Israel has launched airstrikes in Gaza less than a month after a ceasefire agreement was reached.
The move, also the first strikes under the new Israeli government, came after incendiary balloons were launched from Palestinian territory.
The balloon launches appeared to be in retaliation for a march on Tuesday in East Jerusalem where Jewish nationalists celebrated Israel’s capture of the area in 1967.
Palestinians consider the march a provocation and it sparked threats of action from Hamas.
Israel said the balloon launches had caused 20 fires in open fields in communities near the Gaza border.
Commenting on Tuesday’s air strikes, the Israel Defense Forces said jets attacked Hamas military complexes that “served as camps and meeting places for terrorist operatives”.
“The attack was carried out in response to the inflating of incendiary balloons into Israeli territory,” it added.
“The terrorist organization Hamas is responsible for what is happening in the Gaza Strip and will bear the consequences of its actions.
“The IDF is prepared for all scenarios, including the resumption of hostilities, in the face of continued terrorist operations from the Gaza Strip.”
Jerusalem is claimed by both sides – Israel regards the city as its capital, having occupied the east in the 1967 war and annexed it in 1980.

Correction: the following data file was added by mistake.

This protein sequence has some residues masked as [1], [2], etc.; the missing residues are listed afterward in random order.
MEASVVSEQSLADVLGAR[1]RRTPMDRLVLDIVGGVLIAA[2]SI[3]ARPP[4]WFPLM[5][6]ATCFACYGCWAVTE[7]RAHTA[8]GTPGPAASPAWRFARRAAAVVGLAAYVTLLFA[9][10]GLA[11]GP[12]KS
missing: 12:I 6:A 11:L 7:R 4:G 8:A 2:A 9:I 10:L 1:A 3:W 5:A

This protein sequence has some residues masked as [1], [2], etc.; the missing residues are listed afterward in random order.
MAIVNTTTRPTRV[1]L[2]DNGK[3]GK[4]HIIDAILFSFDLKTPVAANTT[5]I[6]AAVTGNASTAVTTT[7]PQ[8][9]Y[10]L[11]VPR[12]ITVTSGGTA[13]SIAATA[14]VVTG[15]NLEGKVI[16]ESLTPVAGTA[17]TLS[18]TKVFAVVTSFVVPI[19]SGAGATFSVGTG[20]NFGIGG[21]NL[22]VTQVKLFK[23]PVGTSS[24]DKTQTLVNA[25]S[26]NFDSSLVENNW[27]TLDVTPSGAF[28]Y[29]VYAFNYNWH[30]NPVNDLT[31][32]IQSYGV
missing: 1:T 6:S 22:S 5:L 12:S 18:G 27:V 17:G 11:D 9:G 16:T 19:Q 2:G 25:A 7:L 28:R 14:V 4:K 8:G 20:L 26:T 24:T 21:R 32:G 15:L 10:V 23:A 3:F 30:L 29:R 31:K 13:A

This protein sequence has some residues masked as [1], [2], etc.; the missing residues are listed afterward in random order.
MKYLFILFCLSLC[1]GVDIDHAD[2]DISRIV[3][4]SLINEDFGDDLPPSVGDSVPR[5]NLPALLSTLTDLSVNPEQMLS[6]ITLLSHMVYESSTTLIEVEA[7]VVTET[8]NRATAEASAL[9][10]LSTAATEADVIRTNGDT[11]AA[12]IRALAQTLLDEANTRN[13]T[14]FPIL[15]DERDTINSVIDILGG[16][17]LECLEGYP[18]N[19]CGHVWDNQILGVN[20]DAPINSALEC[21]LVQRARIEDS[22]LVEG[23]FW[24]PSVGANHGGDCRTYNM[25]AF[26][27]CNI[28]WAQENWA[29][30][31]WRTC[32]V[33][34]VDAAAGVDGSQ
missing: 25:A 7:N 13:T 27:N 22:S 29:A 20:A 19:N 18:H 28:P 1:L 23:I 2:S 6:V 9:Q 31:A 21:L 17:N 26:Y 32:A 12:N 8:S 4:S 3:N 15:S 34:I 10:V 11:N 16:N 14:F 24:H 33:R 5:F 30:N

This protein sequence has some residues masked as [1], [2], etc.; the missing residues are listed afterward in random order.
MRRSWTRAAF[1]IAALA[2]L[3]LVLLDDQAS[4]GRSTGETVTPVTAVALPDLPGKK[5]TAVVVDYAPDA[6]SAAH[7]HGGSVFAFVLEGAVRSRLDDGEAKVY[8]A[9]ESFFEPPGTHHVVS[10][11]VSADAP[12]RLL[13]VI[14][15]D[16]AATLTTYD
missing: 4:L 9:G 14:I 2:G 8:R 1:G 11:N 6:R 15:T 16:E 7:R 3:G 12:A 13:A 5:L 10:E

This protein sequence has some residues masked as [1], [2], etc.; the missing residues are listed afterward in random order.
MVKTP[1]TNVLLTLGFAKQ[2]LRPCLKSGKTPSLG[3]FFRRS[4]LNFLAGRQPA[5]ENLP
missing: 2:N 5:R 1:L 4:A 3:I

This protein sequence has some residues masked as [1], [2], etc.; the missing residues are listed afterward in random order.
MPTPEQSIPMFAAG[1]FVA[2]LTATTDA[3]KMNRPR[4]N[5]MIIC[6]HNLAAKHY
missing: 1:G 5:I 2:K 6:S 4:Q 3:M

But Palestinians want East Jerusalem to be the capital of a future state that would include Gaza and the West Bank.
A spokesman for Hamas said on Tuesday that Palestinians would continue their “brave resistance and defend their rights and sacred sites” in Jerusalem.
The renewing of tensions provides a challenge for Israel’s new prime minister Naftali Bennett, a nationalist who presides over a diverse but delicate coalition government.
The government was sworn in on Sunday and one of the first problems was whether to cancel the Israeli march – there were concerns it would spark tensions but also that cancelling would be seen as giving in to Hamas.
Previously the march has passed through Damascus Gate and into the heart of the Muslim Quarter but police changed the route to avoid the Muslim Quarter on Tuesday.
But not every party in the coalition agreed with the decision to let the march go ahead.
Mansour Abbas’s Raam party is the first Arab faction to be part of an Israeli coalition and he said the march should have been cancelled.
He described it as “an attempt to set the region on fire for political aims”, adding: “I call on all sides not to be dragged into an escalation and maintain maximum restraint.”
United Nations deputy spokesman Farhan Haq said UN officials have urged all sides to avoid “provocations” in order to solidify the informal cease-fire that halted last month’s 11-day Gaza conflict.